The fast track

Let me tell you about the fast track.

The fast track begins before you're born. It's already decided for you by where your parents decide to put down their roots. It's decided for you by which one of the 40,000 high schools in America you're eventually going to attend.

Most of these 40,000 send 0 children to a fast track university. A large handful send 1. A few send multiple.

And some very scant few send dozens.

These are called feeder schools. My high school was a feeder to Harvard. We send over 20 seniors there when I graduated.

I wasn't one of them.

One thing you'll notice: For most people, the fast track is never easy. But once you're on it, it's considerably easier to stay on it. It's much, much harder to get on it.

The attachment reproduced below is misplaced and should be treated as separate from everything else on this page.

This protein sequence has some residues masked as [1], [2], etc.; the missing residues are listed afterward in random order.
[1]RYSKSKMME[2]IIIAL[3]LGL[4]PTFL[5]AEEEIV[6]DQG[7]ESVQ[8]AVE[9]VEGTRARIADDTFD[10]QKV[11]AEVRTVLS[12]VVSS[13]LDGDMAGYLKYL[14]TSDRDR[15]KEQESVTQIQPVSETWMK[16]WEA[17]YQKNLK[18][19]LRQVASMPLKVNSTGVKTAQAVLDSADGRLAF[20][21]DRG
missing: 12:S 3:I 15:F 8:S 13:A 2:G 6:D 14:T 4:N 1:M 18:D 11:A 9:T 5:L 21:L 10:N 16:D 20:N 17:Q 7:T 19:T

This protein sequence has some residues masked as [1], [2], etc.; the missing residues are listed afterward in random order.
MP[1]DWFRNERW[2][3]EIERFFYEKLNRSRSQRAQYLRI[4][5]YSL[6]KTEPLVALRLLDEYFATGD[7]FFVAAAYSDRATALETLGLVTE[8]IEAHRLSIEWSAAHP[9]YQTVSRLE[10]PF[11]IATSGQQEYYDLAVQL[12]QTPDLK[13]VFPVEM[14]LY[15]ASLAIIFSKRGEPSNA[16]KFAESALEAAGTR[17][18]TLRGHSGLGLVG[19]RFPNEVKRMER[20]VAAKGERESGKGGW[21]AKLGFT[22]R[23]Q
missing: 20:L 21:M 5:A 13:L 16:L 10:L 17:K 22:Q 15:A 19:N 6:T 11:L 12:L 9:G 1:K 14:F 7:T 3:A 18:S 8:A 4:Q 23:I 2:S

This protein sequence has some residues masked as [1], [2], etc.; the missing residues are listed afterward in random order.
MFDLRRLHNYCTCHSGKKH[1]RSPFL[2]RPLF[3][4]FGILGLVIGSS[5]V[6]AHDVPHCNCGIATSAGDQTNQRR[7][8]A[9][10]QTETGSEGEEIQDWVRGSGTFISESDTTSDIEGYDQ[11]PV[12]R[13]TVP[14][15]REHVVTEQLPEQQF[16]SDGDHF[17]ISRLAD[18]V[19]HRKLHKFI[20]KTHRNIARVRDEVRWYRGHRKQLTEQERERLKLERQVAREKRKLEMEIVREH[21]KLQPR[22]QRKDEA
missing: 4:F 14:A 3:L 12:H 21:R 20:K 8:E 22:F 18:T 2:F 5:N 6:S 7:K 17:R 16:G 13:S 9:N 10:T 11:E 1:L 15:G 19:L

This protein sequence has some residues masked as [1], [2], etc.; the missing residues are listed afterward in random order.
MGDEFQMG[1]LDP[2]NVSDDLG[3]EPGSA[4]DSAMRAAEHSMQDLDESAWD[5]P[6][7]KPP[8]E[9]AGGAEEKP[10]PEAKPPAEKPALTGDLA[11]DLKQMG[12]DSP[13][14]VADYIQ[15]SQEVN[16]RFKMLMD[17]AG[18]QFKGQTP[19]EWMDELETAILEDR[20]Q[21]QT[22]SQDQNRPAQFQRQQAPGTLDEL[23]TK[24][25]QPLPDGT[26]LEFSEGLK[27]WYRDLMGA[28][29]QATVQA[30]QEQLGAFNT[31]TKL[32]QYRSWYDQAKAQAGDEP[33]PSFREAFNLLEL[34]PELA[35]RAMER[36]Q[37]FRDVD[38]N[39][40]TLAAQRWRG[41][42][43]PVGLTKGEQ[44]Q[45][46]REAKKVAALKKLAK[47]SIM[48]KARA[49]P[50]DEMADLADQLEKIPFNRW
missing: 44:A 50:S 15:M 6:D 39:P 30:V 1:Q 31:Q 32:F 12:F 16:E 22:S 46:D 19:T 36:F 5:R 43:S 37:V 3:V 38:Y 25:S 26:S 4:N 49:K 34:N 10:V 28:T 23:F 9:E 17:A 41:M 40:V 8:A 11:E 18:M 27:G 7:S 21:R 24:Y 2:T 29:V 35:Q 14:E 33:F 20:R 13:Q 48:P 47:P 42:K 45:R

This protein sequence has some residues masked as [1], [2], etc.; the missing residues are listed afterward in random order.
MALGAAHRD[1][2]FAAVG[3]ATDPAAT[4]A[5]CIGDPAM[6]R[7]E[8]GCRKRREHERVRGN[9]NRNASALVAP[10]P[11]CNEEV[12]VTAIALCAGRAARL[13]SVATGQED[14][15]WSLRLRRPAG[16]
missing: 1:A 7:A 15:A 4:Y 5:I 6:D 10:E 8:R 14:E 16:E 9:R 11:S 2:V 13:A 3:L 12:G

To get into my high school, you needed to have top grades and beat x% of kids on a standardized test, where x > 80, if memory serves. But you did not get tested every day and replaced once your average from the last week went down.

That better-than-x% thing is called a percentile. Percentiles are cool because they give a quick-and-dirty way of comparing effort levels among similar things. Beating 80% of the other kids on a test you've never heard of is a lot like beating 80% of the other kids on the SATs when you did take them — so many years ago — a score of about 1250 / 1600, or 1870 / 2400 if you took it during its wild-and-crazy years. Some of you are saying “Really? That's it?” Some of you are saying “Really? That high?” Yes, that's it, yes, that high.

I fell off the fast track. I dropped out of high school. I performed a minor miracle: I got back on it.

I'm not sure if that was the right move, in the end.